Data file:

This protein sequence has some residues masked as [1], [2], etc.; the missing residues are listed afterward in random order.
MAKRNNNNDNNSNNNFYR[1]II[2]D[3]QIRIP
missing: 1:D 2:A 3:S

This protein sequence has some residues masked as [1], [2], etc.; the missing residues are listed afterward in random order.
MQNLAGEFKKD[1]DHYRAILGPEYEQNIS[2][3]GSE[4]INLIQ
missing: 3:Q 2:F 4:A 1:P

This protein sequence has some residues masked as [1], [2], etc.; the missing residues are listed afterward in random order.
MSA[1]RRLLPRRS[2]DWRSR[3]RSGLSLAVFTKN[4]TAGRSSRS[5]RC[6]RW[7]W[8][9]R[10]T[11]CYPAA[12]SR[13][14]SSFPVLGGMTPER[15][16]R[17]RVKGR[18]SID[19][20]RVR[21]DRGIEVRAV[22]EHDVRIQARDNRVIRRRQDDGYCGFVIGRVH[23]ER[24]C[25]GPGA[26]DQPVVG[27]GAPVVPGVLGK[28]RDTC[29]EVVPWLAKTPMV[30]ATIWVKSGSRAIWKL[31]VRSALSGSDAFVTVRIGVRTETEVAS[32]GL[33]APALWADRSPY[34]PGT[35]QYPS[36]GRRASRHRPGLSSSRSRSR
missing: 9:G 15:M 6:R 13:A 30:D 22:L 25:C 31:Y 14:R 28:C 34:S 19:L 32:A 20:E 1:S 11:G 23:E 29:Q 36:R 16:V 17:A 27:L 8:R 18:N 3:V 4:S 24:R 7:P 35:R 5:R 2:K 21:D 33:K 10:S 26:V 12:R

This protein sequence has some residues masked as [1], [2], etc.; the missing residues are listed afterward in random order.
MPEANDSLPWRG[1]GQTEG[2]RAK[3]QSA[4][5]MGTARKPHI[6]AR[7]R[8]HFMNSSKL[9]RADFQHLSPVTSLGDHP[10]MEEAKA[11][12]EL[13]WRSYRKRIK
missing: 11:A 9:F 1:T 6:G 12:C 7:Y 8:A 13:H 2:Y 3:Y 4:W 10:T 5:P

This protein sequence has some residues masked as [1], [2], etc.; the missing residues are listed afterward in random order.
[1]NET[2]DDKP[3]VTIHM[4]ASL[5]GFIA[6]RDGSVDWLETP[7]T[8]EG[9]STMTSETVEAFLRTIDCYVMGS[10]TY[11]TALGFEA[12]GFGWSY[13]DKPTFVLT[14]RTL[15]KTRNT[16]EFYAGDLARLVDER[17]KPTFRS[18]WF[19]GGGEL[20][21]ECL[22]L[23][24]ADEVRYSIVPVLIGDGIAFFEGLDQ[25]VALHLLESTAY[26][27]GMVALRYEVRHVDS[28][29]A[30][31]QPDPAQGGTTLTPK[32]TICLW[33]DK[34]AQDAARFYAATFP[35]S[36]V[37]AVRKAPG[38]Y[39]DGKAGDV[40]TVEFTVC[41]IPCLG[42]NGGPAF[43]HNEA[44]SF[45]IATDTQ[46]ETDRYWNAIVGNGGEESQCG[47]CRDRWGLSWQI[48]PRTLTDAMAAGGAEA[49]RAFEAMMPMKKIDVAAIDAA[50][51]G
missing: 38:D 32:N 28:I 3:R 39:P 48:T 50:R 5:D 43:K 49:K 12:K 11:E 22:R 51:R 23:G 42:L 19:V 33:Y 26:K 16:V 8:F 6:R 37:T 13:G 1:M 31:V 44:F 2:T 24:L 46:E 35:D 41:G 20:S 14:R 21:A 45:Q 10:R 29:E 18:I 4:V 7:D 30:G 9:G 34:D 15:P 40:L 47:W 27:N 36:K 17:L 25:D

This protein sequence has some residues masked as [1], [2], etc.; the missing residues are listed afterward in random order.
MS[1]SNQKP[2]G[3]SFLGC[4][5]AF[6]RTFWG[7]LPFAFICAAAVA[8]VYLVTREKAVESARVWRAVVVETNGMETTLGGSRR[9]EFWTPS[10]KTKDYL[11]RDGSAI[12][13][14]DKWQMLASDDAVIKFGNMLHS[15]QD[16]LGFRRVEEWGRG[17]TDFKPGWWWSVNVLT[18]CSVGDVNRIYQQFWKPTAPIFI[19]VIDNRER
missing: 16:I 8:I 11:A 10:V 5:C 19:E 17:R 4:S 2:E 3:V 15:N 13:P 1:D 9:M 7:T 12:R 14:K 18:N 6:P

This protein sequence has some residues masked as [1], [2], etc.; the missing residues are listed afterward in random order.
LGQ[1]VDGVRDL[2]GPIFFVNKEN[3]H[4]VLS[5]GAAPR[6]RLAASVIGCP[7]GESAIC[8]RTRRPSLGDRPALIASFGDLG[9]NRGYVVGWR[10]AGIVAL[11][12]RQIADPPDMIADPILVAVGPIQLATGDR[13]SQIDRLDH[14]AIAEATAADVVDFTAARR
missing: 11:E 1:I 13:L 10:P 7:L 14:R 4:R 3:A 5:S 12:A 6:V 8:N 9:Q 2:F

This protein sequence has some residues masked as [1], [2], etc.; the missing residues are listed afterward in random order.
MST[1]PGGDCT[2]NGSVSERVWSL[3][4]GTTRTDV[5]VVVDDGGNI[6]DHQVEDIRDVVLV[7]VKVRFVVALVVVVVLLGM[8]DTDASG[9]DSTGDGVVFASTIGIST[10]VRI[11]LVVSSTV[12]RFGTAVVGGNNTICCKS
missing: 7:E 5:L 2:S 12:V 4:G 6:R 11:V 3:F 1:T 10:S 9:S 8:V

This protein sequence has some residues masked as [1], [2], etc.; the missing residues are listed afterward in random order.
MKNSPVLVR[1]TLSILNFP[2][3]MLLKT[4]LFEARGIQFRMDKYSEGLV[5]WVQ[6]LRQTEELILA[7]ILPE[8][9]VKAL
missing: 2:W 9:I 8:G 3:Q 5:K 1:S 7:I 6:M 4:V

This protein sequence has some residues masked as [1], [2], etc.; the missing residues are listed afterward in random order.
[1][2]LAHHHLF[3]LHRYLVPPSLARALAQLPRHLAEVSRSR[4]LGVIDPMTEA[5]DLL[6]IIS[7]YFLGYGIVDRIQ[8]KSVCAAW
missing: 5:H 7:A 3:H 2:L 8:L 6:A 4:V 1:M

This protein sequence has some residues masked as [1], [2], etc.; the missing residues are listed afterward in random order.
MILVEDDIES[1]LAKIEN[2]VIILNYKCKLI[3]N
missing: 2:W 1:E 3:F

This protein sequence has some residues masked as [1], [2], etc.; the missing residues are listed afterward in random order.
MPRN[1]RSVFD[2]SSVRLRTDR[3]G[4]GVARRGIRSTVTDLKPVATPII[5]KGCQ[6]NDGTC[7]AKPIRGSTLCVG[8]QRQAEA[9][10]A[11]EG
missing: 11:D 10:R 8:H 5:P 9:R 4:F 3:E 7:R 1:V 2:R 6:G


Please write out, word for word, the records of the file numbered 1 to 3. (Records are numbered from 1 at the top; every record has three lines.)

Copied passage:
This protein sequence has some residues masked as [1], [2], etc.; the missing residues are listed afterward in random order.
MAKRNNNNDNNSNNNFYR[1]II[2]D[3]QIRIP
missing: 1:D 2:A 3:S

This protein sequence has some residues masked as [1], [2], etc.; the missing residues are listed afterward in random order.
MQNLAGEFKKD[1]DHYRAILGPEYEQNIS[2][3]GSE[4]INLIQ
missing: 3:Q 2:F 4:A 1:P

This protein sequence has some residues masked as [1], [2], etc.; the missing residues are listed afterward in random order.
MSA[1]RRLLPRRS[2]DWRSR[3]RSGLSLAVFTKN[4]TAGRSSRS[5]RC[6]RW[7]W[8][9]R[10]T[11]CYPAA[12]SR[13][14]SSFPVLGGMTPER[15][16]R[17]RVKGR[18]SID[19][20]RVR[21]DRGIEVRAV[22]EHDVRIQARDNRVIRRRQDDGYCGFVIGRVH[23]ER[24]C[25]GPGA[26]DQPVVG[27]GAPVVPGVLGK[28]RDTC[29]EVVPWLAKTPMV[30]ATIWVKSGSRAIWKL[31]VRSALSGSDAFVTVRIGVRTETEVAS[32]GL[33]APALWADRSPY[34]PGT[35]QYPS[36]GRRASRHRPGLSSSRSRSR
missing: 9:G 15:M 6:R 13:A 30:D 22:L 25:C 31:Y 14:R 28:C 34:S 19:L 32:A 20:E 1:S 11:G 23:E 29:Q 36:R 16:V 17:A 27:L 8:R 18:N 3:V 4:S 24:R 7:P 35:R 5:R 2:K 21:D 33:K 10:S 26:V 12:R